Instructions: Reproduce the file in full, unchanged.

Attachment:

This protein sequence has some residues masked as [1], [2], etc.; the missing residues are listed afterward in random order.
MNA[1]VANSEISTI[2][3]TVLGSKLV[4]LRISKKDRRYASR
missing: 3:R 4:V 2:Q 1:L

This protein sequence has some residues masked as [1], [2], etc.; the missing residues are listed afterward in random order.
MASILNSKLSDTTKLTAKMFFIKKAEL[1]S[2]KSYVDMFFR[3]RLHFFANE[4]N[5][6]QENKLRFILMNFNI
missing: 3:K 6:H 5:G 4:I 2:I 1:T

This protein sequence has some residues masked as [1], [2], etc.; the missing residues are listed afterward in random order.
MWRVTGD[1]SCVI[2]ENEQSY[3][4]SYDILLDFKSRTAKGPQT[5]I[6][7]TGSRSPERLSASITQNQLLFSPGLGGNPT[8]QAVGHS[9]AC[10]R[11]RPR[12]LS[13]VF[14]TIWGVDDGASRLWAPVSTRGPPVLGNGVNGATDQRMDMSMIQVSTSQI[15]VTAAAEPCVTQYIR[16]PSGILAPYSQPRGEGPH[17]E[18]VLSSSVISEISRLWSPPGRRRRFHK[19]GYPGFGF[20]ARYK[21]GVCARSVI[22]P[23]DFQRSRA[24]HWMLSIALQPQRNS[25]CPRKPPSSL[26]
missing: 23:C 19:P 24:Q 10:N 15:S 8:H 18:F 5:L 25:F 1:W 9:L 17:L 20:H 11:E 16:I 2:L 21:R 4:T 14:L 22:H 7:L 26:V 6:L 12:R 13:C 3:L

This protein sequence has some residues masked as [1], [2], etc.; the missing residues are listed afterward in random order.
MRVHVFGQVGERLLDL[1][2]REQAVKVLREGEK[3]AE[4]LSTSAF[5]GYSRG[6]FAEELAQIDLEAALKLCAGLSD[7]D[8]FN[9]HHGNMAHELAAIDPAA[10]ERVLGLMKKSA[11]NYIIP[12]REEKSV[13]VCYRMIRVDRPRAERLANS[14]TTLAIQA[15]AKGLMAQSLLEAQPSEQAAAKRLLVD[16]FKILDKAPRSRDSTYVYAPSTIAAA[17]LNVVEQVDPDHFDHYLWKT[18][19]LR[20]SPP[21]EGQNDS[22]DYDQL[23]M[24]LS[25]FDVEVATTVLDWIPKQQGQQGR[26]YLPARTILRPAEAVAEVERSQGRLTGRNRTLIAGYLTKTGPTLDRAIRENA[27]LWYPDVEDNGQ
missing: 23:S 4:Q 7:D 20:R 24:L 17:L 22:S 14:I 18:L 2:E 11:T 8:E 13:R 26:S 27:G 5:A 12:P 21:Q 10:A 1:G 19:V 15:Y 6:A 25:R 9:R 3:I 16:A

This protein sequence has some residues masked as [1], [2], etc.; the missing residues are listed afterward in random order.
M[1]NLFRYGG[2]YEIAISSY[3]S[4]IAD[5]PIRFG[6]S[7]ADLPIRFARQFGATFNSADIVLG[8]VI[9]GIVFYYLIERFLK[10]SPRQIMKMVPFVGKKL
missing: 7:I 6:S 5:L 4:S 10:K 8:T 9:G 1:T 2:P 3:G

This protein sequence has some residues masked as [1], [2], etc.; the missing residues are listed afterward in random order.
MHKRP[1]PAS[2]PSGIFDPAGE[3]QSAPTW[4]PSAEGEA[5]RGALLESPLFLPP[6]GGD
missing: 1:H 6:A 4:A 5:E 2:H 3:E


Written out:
This protein sequence has some residues masked as [1], [2], etc.; the missing residues are listed afterward in random order.
MNA[1]VANSEISTI[2][3]TVLGSKLV[4]LRISKKDRRYASR
missing: 3:R 4:V 2:Q 1:L

This protein sequence has some residues masked as [1], [2], etc.; the missing residues are listed afterward in random order.
MASILNSKLSDTTKLTAKMFFIKKAEL[1]S[2]KSYVDMFFR[3]RLHFFANE[4]N[5][6]QENKLRFILMNFNI
missing: 3:K 6:H 5:G 4:I 2:I 1:T

This protein sequence has some residues masked as [1], [2], etc.; the missing residues are listed afterward in random order.
MWRVTGD[1]SCVI[2]ENEQSY[3][4]SYDILLDFKSRTAKGPQT[5]I[6][7]TGSRSPERLSASITQNQLLFSPGLGGNPT[8]QAVGHS[9]AC[10]R[11]RPR[12]LS[13]VF[14]TIWGVDDGASRLWAPVSTRGPPVLGNGVNGATDQRMDMSMIQVSTSQI[15]VTAAAEPCVTQYIR[16]PSGILAPYSQPRGEGPH[17]E[18]VLSSSVISEISRLWSPPGRRRRFHK[19]GYPGFGF[20]ARYK[21]GVCARSVI[22]P[23]DFQRSRA[24]HWMLSIALQPQRNS[25]CPRKPPSSL[26]
missing: 23:C 19:P 24:Q 10:N 15:S 8:H 18:F 5:L 25:F 1:W 9:L 17:L 20:H 11:E 16:I 2:L 21:R 4:T 14:L 22:H 7:L 26:V 6:L 12:R 13:C 3:L

This protein sequence has some residues masked as [1], [2], etc.; the missing residues are listed afterward in random order.
MRVHVFGQVGERLLDL[1][2]REQAVKVLREGEK[3]AE[4]LSTSAF[5]GYSRG[6]FAEELAQIDLEAALKLCAGLSD[7]D[8]FN[9]HHGNMAHELAAIDPAA[10]ERVLGLMKKSA[11]NYIIP[12]REEKSV[13]VCYRMIRVDRPRAERLANS[14]TTLAIQA[15]AKGLMAQSLLEAQPSEQAAAKRLLVD[16]FKILDKAPRSRDSTYVYAPSTIAAA[17]LNVVEQVDPDHFDHYLWKT[18][19]LR[20]SPP[21]EGQNDS[22]DYDQL[23]M[24]LS[25]FDVEVATTVLDWIPKQQGQQGR[26]YLPARTILRPAEAVAEVERSQGRLTGRNRTLIAGYLTKTGPTLDRAIRENA[27]LWYPDVEDNGQ
missing: 23:S 4:Q 7:D 20:R 24:L 17:L 22:S 14:I 18:L 2:E 11:T 8:E 13:R 26:S 27:G 5:A 12:P 21:Q 10:A 1:G 19:V 15:Y 6:A 25:R 9:R 3:I 16:A

This protein sequence has some residues masked as [1], [2], etc.; the missing residues are listed afterward in random order.
M[1]NLFRYGG[2]YEIAISSY[3]S[4]IAD[5]PIRFG[6]S[7]ADLPIRFARQFGATFNSADIVLG[8]VI[9]GIVFYYLIERFLK[10]SPRQIMKMVPFVGKKL
missing: 7:I 6:S 5:L 4:S 10:K 8:T 9:G 1:T 2:P 3:G

This protein sequence has some residues masked as [1], [2], etc.; the missing residues are listed afterward in random order.
MHKRP[1]PAS[2]PSGIFDPAGE[3]QSAPTW[4]PSAEGEA[5]RGALLESPLFLPP[6]GGD
missing: 1:H 6:A 4:A 5:E 2:H 3:E